I got my waxed linen cord from this seller on etsy. She was super cheap compared to others.
And, it says to use size 8/0 beads, but 6/0 (which you can find at Michaels or JoAnns) works too.
Also, for the latches I just got a couple of bags of shell buttons from JoAnns.
You'll want to bring along some scissors, and safety pins for tension.
I was able to buy enough supplies that each girl was able to make 2 bracelets, and I still had some left over.

Before camp, I measured out all of the linen cord and beads, and placed each set of supplies in a snack bag. Then, I organized everything by color combination and let the girls choose once in the Craft Shack. It was a lot easier than managing the chaos of everyone picking out uber tiny beads from bowls. It would have resulted in a lot of waste.

But, the bracelets were a hit! Even the Leaders loved making them and wearing them. I still wear mine multiple times a week. They're fun!

Day 3 of crafts was not really a craft. I made a quilt before camp and all of the girls signed it for our Stake Young Women President (who had been released recently after 4 years of service) and wrote thank you notes that we assembled accordion style.

If I had been able to do (not to mention, afford) another craft, it would have been glass jar lanterns. They were actually requested by our Program Directors to be used at our testimony meeting. However, the idea didn't come soon enough for all of the girls to bring their own jar, and buying 100 glass jars is expensive!

But if you want to do it you could just have the girls put dot stickers on mason jars, then spray them with a clear frost paint, then remove the stickers, attach wires for a handle with cute ribbon for pizazz, and slip in a battery-operated candle. Or you could even use contact paper to trace out a word or the YW torch logo.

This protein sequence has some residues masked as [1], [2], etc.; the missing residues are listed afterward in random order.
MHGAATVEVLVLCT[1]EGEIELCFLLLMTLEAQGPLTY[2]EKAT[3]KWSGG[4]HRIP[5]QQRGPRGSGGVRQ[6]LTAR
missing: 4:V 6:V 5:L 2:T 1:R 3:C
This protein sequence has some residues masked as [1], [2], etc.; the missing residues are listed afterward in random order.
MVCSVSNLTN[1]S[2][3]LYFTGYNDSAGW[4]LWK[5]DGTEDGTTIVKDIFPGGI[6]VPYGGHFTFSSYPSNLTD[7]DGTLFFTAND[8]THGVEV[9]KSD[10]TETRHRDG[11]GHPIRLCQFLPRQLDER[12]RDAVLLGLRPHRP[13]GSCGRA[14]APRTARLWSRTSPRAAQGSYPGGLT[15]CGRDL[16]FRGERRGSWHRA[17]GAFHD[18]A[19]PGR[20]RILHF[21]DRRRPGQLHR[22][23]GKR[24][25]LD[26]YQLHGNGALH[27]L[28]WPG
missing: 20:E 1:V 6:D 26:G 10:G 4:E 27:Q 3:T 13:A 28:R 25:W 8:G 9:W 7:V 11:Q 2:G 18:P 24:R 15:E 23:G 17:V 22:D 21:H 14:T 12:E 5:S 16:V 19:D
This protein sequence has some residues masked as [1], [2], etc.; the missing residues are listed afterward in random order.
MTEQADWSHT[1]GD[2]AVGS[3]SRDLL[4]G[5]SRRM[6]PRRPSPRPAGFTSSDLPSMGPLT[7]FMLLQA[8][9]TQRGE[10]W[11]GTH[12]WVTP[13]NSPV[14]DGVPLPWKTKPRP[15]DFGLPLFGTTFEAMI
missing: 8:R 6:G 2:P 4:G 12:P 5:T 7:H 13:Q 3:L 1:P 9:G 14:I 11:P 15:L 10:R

So, for anyone out there on the hunt for Camp Craft ideas, I hope this helps you plan!

P.S. Some pictures are mine, and some are others. If they are yours, and you stumble across my post, I hope you don't mind!


Hello. My name is Meshan. said...

GREAT ideas! 11 years at Girls Camp?! No wonder you're a pro now.

Hosneara Begum said...

What a great post. I’m emailing this to my friends.

Salinda said...

Awesome Rach! I'm so proud of you!

Sac Prada said...
This comment has been removed by a blog administrator.
Jessie Blackman said...

Great post, helpful indeed ;)

nikinoel said...

HI! I'm wondering if you possibly have an expense report/budget breakdown from your ward camp that you'd be willing to share? I'm just starting to plan and am hoping to get an idea of what is realistic. :) You can email me at nikinoel02@gmail.com THANK YOU